No longer sure of its prior close relationship with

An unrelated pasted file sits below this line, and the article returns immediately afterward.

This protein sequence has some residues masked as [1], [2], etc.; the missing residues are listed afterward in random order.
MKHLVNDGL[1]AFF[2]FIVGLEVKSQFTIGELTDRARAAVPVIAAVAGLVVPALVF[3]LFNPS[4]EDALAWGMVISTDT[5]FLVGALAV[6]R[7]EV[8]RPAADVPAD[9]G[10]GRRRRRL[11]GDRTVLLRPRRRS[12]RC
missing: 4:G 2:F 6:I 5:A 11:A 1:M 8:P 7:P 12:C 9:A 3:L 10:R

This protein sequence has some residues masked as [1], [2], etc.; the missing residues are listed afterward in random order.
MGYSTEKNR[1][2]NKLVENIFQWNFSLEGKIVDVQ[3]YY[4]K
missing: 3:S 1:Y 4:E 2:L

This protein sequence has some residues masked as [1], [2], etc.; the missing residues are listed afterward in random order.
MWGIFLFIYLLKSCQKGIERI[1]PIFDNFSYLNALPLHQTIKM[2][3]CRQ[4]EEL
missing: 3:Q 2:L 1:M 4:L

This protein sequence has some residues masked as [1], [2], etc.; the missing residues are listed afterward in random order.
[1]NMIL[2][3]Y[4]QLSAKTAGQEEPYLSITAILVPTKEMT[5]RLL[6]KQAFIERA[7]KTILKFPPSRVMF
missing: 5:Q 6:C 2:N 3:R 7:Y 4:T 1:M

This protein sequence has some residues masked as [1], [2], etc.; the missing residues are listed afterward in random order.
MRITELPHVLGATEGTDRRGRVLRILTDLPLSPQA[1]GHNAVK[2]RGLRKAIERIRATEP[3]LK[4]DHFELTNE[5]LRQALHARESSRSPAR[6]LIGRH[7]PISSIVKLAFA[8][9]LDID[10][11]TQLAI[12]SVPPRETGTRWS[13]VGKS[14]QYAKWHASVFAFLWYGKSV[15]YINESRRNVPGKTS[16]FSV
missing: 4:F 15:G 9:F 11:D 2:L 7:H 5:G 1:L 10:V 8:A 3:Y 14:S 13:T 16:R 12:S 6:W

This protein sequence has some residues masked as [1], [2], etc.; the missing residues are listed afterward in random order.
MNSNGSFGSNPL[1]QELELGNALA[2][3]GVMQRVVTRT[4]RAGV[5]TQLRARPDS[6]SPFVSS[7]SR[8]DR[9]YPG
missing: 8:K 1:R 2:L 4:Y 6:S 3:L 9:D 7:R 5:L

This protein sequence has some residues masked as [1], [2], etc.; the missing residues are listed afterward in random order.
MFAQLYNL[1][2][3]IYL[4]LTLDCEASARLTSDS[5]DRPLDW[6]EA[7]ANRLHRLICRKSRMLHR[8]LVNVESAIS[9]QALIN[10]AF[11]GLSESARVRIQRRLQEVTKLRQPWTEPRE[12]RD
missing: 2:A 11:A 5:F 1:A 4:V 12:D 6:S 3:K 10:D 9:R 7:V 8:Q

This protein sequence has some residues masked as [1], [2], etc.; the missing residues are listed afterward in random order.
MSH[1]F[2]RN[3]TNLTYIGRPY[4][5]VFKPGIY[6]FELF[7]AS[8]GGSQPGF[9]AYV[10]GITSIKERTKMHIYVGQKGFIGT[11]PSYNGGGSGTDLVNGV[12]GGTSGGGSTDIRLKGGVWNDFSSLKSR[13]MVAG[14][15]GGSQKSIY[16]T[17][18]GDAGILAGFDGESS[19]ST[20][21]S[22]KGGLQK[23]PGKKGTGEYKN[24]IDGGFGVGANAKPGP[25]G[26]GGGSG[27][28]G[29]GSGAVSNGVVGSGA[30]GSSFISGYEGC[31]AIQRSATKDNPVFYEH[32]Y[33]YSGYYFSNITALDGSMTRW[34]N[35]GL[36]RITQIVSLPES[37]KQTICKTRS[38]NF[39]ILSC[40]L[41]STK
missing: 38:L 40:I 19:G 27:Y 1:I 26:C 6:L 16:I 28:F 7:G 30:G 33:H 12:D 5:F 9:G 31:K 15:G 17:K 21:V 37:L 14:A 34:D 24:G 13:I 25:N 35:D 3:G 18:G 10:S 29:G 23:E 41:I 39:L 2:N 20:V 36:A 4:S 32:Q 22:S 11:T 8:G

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Unformatted text preview: so far it has failed to create convincing partnerships that could serve as the basis for cartelization. 108 Oil DDW 2012 1 Russian Oil Coalition – Expansionism 109 Last printed 9/4/2009 7:00:00 PM Oil DDW 2012 1 Saudi-Russian collaboration facilitates and green lights Russia to expand and balance the US Cohen, Ph.D., is a Research Fellow at The Heritage Foundation., 03 Ariel Cohen, Ph.D., is a Research Fellow at The Heritage Foundation., 9-10-03, [“RUSSO-SAUDI ROMANCE MAY MARGINALIZE THE CASPIAN,” Central Asia-Caucasus Analyst, http://www.cacianalyst.org/?q=node/1418] E. Liu IMPLICATIONS: The five-year oil-and-gas cooperation agreement signed in Moscow by the two energy ministers, Igor Yusufov and Ali al Naimi, will allow the two fuel giants to coordinate the supply of oil to the global markets. This will doubtless help them keep the oil price at a level desirable to both. But in addition to obvious mutual interests in the energy sector , there are reasons beyond influence in energy markets, which drive the Russo-Saudi relations. No longer sure of its prior close relationship with Washington, the Saudi monarchy is reaching out to the former empire it helped America to defeat in Afghanistan only 15 years ago. In the aftermath of the Iraq war, Riyadh is looking to balance U.S. influence in the Persian Gulf. It also hopes to diversify its sources of weapons, and signals to Washington that it keeps all geopolitical options open. Russia, the world’s third largest weapons exporter after the U.S. and Great Britain, leads the word in the number of large weapons systems, like tanks and aircraft, sold. Its military sales topped $6 billion in 2002, according to the Stockholm-based International Peace Research Institute. In the 1990s, Russia sold $4 billion worth of stateof-the-art multi-layer air defense systems to the United Arab Emirates, and would like to open the large and lucrative Saudi weapons market to its rusting, but once-formidable arms industry. CONCLUSIONS: Russia’s improved ties with Saudi Arabia and other Islamic states will give Moscow ever-increasing freedom of maneuver in the Caucasus and Central Asia. If the Islamic world mutes its criticism of Moscow’s policy in Chechnya, some in the Kremlin may interpret it as a n implicit green light to neo-imperial behavior in the former imperial space. Dr. Sergey Karaganov, the Chairman of the Russian Council on Foreign and Defense Policy, and a consultant to the Russian government, was instrumental in bringing Prince Abdullah to Moscow. Karaganov says that the visit was “very productive”. This means Saudi-Russian cooperation both on energy and on Chechnya. Karaganov, however, is known as an advocate of a more robust Russian policies toward Georgia and Azerbaijan. His buoyancy on the Saudi-Russian ties may indicate a “new thinking” in the Kremlin: to make Russia indispensable to the U.S., Iran, as well as to Saudi Arabia, and in turn demanding their acquiescence to Russia’s assertive policies in the...
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